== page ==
The circumstances giving rise to the plaintiff's claim, as given in evidence by the plaintiff, are as follows:


The plaintiff was born in Saint Marylebone, England, on the 2nd day of June, 1960. His mother was an unmarried lady who had been working as a hairdresser in the city of Dublin where she met his father, a native of Uganda, who was then in Dublin studying for a doctorate, the nature of which the plaintiff is unaware. Following his birth, although she, herself, was a native of the Co. Roscommon, the plaintiff's mother placed him in the care of an institution known as Saint Patrick's Orphanage situate on the Kells Road, Kilkenny in the Co. Kilkenny, which I believe is a sub-institution of the first named defendant. The plaintiff was then only three weeks old. He had no further contact with his mother until some nine years ago when he succeeded in locating her. However, when he met her, while she did not deny that she was his mother, she made it quite clear that she wished to have nothing to do with him because she was then married with a family and expressed the belief that, had her husband learnt that she had had relations with a coloured man, he would divorce her. Since then, the plaintiff has had no further contact with his mother. Moreover, although he has attempted to locate him, he has been unable to make contact with his father. In that regard, the plaintiff has learnt that his father did visit him, once or twice, while he was an inmate at the Saint Patrick's Orphanage but that, if he did, on those occasions the plaintiff was fearful of his father because, apparently, as the plaintiff said, he was "a jet black man". Naturally, the father was upset when it appeared that his child was afraid of him with the result that he ceased to visit him.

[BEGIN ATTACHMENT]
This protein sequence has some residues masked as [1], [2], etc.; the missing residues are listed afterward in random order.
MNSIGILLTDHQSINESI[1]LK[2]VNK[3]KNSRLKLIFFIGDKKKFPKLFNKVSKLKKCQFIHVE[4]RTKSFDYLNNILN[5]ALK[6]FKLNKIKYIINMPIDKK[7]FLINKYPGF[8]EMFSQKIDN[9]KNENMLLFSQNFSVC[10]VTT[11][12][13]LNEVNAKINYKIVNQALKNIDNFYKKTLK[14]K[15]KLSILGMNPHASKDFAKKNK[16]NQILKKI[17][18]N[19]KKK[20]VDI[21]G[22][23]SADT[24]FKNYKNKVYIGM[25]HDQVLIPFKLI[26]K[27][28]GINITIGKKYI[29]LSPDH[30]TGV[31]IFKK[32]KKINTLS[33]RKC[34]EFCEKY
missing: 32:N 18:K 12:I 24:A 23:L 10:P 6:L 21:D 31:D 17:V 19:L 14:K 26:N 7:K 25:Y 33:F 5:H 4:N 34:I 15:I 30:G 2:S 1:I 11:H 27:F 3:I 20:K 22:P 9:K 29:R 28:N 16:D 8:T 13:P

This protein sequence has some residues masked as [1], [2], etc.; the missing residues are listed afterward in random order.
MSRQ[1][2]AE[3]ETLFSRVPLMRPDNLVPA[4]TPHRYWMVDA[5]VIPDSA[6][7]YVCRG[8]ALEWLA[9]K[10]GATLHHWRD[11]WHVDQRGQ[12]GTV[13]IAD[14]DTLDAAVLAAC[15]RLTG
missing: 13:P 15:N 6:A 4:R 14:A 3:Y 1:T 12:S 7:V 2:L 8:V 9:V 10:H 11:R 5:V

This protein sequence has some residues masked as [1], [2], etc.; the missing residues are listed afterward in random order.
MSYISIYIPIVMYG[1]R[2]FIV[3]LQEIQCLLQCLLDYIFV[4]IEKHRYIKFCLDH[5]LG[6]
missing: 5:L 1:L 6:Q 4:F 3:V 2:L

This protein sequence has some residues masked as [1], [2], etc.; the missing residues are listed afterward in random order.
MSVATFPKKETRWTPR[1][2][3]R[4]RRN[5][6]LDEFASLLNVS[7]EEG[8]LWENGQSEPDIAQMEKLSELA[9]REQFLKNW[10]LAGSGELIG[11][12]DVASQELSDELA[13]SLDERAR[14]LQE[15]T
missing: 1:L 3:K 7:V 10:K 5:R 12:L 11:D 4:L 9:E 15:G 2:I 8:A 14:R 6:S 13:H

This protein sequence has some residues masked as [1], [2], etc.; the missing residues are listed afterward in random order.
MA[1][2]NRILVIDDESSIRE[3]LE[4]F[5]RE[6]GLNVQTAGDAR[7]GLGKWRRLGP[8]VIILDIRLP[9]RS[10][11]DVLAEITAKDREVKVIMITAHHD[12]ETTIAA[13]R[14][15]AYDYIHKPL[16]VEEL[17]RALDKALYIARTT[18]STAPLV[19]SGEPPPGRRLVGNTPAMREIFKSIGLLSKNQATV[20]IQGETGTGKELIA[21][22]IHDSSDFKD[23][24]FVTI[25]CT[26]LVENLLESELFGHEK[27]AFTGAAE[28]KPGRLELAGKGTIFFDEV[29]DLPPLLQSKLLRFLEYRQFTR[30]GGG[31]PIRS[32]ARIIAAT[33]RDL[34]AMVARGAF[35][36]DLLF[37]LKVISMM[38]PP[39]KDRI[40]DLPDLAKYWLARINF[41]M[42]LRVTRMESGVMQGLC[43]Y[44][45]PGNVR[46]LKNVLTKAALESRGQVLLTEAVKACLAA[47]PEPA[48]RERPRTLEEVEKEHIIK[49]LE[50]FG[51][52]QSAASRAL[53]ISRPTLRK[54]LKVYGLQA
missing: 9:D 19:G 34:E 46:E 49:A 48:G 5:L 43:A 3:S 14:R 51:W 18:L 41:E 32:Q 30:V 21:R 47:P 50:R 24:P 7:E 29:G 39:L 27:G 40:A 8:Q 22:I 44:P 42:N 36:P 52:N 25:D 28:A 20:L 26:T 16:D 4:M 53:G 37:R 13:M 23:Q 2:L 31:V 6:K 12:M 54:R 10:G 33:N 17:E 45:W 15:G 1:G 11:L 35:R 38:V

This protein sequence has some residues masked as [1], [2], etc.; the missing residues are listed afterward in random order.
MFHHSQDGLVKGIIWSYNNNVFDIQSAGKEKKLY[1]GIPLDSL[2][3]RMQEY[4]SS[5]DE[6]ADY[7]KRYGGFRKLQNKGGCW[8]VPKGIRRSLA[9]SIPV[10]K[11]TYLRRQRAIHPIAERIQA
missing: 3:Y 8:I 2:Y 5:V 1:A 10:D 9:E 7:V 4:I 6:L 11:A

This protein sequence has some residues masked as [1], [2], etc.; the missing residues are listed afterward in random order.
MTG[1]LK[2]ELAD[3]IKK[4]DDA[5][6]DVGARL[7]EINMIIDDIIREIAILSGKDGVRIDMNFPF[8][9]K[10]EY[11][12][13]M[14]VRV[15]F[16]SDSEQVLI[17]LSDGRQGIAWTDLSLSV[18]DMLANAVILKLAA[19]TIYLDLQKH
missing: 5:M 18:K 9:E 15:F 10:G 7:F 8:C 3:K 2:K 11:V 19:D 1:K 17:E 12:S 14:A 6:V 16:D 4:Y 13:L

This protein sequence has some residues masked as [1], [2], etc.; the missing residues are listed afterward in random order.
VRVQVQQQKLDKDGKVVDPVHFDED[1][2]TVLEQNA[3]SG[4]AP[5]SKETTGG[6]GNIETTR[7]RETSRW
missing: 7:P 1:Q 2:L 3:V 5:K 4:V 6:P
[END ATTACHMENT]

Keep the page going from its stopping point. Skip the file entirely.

David Connellan said that his early memories of Saint Patrick's Orphanage are very happy ones. He said that the nuns took very good care of him and, as far as he could recall, he was a very happy child there. He said that he started his schooling in first class at Saint Patrick's. However, in September, 1966, when he was about six and a half years of age, he was transferred to Saint Joseph's which was a residential institution and, at which, the plaintiff also attended school. Apparently, Saint Joseph's was originally intended as a girls” school but, at the time, 20 or 30 boys were transferred there and a play hall was transformed into a dormitory for them. Mr. Connellan told me that he...